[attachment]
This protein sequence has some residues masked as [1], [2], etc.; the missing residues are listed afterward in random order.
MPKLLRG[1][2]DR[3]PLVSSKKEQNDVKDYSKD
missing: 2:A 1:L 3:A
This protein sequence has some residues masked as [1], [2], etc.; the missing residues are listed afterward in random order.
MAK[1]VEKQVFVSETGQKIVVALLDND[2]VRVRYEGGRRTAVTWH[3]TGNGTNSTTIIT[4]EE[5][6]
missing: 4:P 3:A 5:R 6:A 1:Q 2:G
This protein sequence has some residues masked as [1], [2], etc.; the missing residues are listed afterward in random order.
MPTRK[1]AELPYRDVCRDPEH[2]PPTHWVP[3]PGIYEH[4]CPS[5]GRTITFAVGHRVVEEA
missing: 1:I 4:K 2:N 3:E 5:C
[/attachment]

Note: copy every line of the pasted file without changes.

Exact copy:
This protein sequence has some residues masked as [1], [2], etc.; the missing residues are listed afterward in random order.
MPKLLRG[1][2]DR[3]PLVSSKKEQNDVKDYSKD
missing: 2:A 1:L 3:A
This protein sequence has some residues masked as [1], [2], etc.; the missing residues are listed afterward in random order.
MAK[1]VEKQVFVSETGQKIVVALLDND[2]VRVRYEGGRRTAVTWH[3]TGNGTNSTTIIT[4]EE[5][6]
missing: 4:P 3:A 5:R 6:A 1:Q 2:G
This protein sequence has some residues masked as [1], [2], etc.; the missing residues are listed afterward in random order.
MPTRK[1]AELPYRDVCRDPEH[2]PPTHWVP[3]PGIYEH[4]CPS[5]GRTITFAVGHRVVEEA
missing: 1:I 4:K 2:N 3:E 5:C